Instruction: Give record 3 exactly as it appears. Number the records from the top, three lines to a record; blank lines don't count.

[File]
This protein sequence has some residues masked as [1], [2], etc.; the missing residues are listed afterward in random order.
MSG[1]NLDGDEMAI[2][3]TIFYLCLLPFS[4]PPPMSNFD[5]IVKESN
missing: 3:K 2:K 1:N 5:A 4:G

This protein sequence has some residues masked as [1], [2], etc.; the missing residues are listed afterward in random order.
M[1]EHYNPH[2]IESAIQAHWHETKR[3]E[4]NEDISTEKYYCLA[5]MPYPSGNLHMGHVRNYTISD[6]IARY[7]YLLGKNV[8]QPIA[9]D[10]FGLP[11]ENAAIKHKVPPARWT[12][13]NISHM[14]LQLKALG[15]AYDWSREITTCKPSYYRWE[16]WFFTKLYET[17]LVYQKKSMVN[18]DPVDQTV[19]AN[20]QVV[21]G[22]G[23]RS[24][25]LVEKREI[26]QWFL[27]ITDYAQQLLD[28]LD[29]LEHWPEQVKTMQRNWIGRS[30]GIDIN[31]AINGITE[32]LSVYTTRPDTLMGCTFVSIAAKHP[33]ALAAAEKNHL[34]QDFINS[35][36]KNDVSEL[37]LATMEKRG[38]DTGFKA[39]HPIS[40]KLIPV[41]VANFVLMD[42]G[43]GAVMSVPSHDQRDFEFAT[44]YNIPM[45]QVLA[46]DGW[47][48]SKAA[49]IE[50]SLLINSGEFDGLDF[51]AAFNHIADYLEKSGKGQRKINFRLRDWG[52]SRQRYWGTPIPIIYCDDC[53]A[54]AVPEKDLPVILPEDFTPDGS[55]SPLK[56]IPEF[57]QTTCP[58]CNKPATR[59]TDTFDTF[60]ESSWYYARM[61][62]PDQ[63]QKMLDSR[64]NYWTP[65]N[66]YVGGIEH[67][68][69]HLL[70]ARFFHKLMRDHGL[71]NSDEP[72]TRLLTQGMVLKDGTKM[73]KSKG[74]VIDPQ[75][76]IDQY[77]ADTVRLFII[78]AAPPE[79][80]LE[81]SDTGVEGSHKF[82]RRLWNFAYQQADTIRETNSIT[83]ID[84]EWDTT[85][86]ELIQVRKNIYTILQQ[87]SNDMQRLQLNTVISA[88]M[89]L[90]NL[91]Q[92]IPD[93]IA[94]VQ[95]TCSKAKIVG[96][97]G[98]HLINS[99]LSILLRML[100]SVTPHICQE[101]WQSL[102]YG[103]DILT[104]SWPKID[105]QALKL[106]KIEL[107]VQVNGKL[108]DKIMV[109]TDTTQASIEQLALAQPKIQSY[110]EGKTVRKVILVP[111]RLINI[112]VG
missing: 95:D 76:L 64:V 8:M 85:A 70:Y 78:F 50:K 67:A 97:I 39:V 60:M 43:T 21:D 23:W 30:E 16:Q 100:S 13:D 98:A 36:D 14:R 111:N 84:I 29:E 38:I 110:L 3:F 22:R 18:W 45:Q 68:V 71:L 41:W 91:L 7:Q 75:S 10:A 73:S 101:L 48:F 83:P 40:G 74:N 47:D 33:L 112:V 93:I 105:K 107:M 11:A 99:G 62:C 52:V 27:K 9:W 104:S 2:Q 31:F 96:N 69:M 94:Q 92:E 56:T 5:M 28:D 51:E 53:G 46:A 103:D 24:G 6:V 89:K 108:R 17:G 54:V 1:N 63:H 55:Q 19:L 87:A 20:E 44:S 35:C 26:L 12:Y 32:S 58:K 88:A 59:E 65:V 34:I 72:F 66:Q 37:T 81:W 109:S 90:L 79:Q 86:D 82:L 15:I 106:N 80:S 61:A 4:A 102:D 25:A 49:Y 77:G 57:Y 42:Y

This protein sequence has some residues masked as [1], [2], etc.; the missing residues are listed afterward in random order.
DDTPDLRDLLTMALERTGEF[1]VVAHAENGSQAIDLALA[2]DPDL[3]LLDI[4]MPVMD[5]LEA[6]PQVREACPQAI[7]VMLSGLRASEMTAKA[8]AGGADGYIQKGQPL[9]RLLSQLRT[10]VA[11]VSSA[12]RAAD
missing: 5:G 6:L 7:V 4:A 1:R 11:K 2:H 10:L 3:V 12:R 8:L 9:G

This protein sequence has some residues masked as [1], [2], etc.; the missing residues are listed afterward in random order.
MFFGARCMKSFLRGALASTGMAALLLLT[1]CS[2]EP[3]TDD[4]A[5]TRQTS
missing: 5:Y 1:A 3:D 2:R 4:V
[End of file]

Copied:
This protein sequence has some residues masked as [1], [2], etc.; the missing residues are listed afterward in random order.
DDTPDLRDLLTMALERTGEF[1]VVAHAENGSQAIDLALA[2]DPDL[3]LLDI[4]MPVMD[5]LEA[6]PQVREACPQAI[7]VMLSGLRASEMTAKA[8]AGGADGYIQKGQPL[9]RLLSQLRT[10]VA[11]VSSA[12]RAAD
missing: 5:G 6:L 7:V 4:A 1:R 11:K 2:H 10:L 3:V 12:R 8:L 9:G